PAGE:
Why do we eat what we eat?
Many of us eat foods that are familiar, convenient, and that simply taste good, without thinking much about why we make the choices we do.
For others — myself included — there’s a constant struggle to determine what’s healthy, both for ourselves and for the planet. The dietary habits we maintain become part of our identities.
But thanks to conflicting information, evolving norms, and endless confusion about what counts as “healthy,” it’s getting harder to settle comfortably into our choices.
I call it my food identity dilemma. And believe me, it’s been a long journey.
I’ve cycled through both veganism and vegetarianism. I dabbled for a time in pescatarianism (eating fish, eggs, and dairy, but no other meats), raw foodism (consuming only raw fruits, vegetables, and legumes), and hardcore locavorism (buying only food grown within a 3-5 hour driving distance), among other diets.
The most challenging — and most rewarding — diet I tried was raw-food veganism. Benefits included clearer skin, a better mood, and a healthier weight, at least for me. But learning to prepare raw vegan food was difficult. So was the fact that virtually all of my friends were omnivores. On social occasions, it was often either “eat before you go” or go hungry.
At other times I tried out the paleo fad, intermittent fasting, high-carb diets, low-carb diets, and so many more. My changing diets have been part of an ever-shifting understanding of what it takes to achieve optimal health while supporting a more sustainable food system.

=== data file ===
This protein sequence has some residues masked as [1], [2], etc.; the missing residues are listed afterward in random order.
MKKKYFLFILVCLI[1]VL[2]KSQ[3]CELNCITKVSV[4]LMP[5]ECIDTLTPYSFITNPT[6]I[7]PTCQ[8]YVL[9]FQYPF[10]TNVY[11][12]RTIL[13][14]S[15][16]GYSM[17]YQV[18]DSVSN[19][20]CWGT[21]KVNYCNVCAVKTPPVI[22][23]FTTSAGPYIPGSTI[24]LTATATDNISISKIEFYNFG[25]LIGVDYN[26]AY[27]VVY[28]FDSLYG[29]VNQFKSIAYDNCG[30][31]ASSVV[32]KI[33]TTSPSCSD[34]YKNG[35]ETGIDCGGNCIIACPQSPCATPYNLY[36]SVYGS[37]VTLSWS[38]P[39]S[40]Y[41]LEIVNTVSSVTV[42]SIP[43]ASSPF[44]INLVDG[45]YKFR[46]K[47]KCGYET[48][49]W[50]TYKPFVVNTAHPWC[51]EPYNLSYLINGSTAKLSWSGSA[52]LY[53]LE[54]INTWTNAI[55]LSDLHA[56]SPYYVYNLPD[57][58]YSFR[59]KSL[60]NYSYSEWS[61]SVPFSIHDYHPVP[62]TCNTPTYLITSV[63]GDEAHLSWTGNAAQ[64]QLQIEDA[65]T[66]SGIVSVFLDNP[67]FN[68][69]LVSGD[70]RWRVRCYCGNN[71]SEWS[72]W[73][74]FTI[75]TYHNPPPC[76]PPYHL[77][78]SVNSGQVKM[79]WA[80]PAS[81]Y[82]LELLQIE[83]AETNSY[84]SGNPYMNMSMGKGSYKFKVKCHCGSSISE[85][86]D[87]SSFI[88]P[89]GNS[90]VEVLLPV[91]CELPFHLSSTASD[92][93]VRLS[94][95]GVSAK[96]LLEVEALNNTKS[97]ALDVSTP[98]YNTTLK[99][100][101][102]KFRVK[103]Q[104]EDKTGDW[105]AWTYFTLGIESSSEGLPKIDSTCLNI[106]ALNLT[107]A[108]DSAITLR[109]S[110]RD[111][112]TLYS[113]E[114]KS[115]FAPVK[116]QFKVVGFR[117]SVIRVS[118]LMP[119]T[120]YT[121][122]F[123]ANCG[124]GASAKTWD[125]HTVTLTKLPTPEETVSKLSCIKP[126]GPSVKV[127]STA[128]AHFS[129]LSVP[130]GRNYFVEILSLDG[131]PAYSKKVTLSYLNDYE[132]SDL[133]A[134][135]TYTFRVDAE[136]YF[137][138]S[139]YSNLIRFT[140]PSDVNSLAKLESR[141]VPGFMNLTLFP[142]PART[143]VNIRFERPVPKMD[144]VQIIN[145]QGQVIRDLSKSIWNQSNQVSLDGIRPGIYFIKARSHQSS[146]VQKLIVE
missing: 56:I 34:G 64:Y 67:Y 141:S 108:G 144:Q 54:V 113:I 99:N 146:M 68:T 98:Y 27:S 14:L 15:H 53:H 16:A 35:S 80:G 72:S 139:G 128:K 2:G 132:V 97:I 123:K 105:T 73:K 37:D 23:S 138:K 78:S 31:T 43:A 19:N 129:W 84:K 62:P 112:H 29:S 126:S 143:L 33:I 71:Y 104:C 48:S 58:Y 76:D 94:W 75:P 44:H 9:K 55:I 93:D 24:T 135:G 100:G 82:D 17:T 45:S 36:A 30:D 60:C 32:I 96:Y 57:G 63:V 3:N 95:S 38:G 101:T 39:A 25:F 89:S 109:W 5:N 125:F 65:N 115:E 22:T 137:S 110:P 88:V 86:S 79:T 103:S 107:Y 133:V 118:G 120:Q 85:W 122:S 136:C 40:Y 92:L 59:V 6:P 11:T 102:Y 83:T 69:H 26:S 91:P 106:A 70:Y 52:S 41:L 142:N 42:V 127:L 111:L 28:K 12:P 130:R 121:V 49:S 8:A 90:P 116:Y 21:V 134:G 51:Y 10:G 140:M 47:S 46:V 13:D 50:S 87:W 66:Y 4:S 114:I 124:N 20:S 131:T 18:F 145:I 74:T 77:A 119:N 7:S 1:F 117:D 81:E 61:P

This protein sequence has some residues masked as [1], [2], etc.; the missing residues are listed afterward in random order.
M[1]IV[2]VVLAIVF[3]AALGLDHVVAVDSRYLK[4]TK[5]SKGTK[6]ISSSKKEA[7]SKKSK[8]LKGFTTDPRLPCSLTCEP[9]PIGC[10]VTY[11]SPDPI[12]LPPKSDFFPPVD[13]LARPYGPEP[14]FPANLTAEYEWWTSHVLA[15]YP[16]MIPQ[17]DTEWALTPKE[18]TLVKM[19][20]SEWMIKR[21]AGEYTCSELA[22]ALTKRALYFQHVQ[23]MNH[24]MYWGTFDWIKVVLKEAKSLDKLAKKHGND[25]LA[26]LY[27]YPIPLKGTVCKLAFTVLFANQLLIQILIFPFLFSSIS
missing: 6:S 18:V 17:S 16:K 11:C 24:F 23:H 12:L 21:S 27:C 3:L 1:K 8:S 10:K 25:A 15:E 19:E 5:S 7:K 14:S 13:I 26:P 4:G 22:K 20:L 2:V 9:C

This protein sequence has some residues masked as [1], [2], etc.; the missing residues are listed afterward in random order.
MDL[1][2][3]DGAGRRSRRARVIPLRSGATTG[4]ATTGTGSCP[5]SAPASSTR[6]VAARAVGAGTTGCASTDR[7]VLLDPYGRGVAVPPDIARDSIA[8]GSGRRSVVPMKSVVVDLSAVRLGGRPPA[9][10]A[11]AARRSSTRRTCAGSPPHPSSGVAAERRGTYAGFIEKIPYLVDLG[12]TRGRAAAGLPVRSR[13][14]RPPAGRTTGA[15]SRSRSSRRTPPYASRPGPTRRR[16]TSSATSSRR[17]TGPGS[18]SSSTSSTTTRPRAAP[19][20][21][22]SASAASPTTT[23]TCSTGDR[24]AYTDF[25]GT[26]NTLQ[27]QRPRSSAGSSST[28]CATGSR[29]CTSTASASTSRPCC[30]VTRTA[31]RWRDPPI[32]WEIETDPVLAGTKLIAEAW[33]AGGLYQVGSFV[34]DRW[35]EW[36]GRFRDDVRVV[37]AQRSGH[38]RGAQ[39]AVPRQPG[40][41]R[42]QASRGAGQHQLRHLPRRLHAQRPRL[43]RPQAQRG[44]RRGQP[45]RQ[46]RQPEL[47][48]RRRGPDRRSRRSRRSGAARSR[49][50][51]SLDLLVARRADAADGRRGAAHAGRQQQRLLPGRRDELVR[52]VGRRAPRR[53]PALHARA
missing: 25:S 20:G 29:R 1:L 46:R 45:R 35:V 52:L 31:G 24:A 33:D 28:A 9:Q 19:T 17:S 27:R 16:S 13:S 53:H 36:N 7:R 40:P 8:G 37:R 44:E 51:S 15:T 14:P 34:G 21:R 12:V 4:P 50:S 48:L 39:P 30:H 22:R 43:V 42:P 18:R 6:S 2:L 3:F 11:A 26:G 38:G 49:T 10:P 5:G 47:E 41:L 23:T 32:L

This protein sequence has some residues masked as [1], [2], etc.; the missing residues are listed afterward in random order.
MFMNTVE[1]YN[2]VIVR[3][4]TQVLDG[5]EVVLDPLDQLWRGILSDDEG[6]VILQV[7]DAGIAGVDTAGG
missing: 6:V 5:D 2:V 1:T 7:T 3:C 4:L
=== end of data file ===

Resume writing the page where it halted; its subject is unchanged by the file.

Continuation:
For more casual eaters, just figuring out what counts as “healthy” is tough enough. I’m always trying stay updated on the latest research, and even I struggle with it.
In a recent New York Times survey, for instance, 71 percent of Americans viewed the ubiquitous granola bar as healthy, compared to just 21 percent of nutritionists. Similar gaps existed for regular granola and foods like frozen yogurt, with the public perceiving them as much healthier than the nutritionists.
Here’s what the nutritionists know that the rest of us may not:
All those foods contain lots of added sugars, which new research suggests are much more problematic than the fats we used to fret about (and which many eaters still do). In fact, many fats are now considered okay in moderation, while others — such as coconut oil or fats from nuts — are even touted as “super foods.”
Even the government, which stuck to the old “food pyramid” for decades, is revisiting its regulations.
The Food and Drug Administration recently announced an update of its years-old nutrition labels to emphasize added sugars and to clarify serving sizes, among other changes. And the agency is cracking down on companies that throw around the term “healthy” for snack foods like those granola bars.
Still, there are debates, like the never-ending quarrel over carbs: the good carbs, the bad carbs, and the unmentionable. Naturally, different diet fads offer conflicting advice about how to include carbs in a healthy, balanced diet.
At times, I have to admit, I became rather pretentious in my quest for a healthy, well-balanced diet. I started thinking my food habits were far superior to those of my peers.
But now I’ve come to appreciate how much we still have to learn about nutrition — me and everyone else. It’s helped me learn to be humble. In the end, my food identity may remain as ever-changing as our understanding of the relationship between food and health.
It’s enlightening, in a way. And occasionally delicious.
Ava Richardson is a New Economy Maryland Fellow at the Institute for Policy Studies and the co-founder of SIStained, an education and sustainability collective.